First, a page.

[linux-audio-dev] Audio sampling and fft accuracy.
fons at kokkinizita.net
Sun Dec 10 15:11:18 UTC 2006
On Sun, Dec 10, 2006 at 12:35:13PM +0000, James Courtier-Dutton wrote:
> If I have a sample 2kHz sine wave signal at 50% peak.
> I then add a white noise signal at 20%.
This is rather ambiguous. What do you mean by 'at 20%' ? Most noise
signals do not have a clearly defined peak amplitude. Gaussian noise,
even with finite power, has an infinite peak amplitude ! So you should
always use the RMS value to indicate a noise level.
> I then do a FFT transform.
> If I design the FFT so that 2kHz is at the center of one of the FFT
> buckets, how close will the FFT figure be to the 50% sine wave input.
> Obviously, there will be a variation due to the amount of noise. So the
> output of the FFT buckets will be 50+-error.
Not exactly. The error will not be symmetric around the sine amplitude
as the average power of the noise is not zero. When you convert the
complex FFT output to a real value by x*x+y*y, you effectively measure
power. Even if you take the square root of this afterwards, it's still
power, expressed in amplitude units. The value in the signal bin is the
signal power plus the noise power in that bin, which will fluctuate
around its mean value, and that mean value is not zero.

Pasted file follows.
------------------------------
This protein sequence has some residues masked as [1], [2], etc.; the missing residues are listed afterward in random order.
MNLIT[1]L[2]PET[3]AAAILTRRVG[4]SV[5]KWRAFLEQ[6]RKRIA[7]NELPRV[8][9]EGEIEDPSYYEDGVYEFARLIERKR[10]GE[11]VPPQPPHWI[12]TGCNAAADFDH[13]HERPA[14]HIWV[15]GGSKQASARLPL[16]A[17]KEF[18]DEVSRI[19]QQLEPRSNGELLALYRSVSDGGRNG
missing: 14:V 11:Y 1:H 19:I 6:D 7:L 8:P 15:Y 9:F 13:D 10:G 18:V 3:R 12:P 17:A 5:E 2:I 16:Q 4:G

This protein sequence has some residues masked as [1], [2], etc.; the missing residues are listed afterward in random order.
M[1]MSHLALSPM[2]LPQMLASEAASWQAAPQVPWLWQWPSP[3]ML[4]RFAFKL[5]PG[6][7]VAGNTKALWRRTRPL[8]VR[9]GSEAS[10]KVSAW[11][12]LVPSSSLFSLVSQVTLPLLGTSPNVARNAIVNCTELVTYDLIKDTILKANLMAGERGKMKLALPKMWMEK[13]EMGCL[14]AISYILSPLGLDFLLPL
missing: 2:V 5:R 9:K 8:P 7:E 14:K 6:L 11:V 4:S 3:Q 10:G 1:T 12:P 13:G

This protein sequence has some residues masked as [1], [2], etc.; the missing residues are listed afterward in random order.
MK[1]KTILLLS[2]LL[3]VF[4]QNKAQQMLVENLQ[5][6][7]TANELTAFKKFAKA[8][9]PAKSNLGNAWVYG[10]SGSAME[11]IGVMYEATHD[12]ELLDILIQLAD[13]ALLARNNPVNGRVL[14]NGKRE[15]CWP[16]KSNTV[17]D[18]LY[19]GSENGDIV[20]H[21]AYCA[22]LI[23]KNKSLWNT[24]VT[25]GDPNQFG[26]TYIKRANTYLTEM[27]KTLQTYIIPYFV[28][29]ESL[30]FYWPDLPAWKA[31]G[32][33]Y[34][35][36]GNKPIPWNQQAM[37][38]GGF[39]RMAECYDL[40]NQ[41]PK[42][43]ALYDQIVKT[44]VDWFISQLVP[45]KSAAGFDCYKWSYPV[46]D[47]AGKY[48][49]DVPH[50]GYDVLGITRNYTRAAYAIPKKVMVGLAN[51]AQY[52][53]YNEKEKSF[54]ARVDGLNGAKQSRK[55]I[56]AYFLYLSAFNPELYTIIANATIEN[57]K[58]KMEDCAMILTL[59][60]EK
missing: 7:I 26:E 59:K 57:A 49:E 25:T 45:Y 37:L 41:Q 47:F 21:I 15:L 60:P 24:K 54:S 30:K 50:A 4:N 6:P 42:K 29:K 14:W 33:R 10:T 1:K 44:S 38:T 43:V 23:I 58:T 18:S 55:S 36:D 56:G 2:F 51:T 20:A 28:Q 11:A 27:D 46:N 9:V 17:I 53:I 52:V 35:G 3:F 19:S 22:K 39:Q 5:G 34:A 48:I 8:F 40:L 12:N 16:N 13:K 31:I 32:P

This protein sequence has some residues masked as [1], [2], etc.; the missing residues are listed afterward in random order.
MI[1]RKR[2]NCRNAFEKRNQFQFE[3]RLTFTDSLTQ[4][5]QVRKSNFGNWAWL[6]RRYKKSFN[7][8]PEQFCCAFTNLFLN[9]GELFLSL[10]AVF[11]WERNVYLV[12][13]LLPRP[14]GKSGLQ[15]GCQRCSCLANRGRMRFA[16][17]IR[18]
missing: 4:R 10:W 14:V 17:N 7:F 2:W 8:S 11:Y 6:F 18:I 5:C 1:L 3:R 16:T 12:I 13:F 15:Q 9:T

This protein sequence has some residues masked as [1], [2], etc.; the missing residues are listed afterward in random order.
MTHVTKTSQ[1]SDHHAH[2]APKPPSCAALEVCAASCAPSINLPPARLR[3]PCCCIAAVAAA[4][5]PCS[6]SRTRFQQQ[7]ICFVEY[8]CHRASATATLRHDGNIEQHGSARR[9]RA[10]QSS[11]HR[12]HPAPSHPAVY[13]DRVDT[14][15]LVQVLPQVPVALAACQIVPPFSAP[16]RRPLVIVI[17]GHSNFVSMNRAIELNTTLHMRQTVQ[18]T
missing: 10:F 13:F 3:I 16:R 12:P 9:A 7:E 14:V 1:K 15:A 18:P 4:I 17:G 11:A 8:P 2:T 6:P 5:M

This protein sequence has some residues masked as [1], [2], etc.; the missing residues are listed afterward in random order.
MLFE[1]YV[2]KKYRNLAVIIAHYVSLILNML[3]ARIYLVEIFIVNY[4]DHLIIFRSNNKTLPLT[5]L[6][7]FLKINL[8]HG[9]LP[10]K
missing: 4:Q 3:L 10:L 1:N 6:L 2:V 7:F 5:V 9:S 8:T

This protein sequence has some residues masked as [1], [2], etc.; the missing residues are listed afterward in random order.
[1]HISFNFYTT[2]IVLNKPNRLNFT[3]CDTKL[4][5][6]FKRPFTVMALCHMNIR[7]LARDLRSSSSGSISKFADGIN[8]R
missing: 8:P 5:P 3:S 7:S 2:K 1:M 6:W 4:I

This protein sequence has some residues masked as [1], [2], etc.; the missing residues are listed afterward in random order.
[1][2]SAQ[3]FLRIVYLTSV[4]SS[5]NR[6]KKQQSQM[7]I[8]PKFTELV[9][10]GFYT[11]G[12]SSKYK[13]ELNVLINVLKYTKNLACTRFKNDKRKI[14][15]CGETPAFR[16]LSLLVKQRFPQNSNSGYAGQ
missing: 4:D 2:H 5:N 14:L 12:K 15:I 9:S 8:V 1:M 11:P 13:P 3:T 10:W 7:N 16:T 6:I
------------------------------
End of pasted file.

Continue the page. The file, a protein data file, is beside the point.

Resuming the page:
> Will this variation as a result of noise decrease as I use more and more
> samples per fft block? I.e.Will the +-error value decrease?
Yes. Assuming the noise is white, its power will on average be divided
evenly over all the FFT bins. So the more bins, the less noise there will
be in each of them. But you never reach zero, as that would require an
infinite length FFT.
> I would think it should decrease, as a result of the general averaging
> the fft routine will make to the noise signal. I would think that as the
> noise was random, it should average out to zero over time.
No. It's average power is not zero. It decreases because there are more
bins, and the sum of the powers in all bins must be the power of the signal.
If you average the powers measured by a number of shorter FFTs (each one
using 'new' noise of course), then the noise power in each bin will
converge to P / (N / 2), where P is the total noise power and N the FFT
length. Subtract this from the power in the bin where your signal is,
and you get the exact signal power.
Lascia la spina, cogli la rosa.
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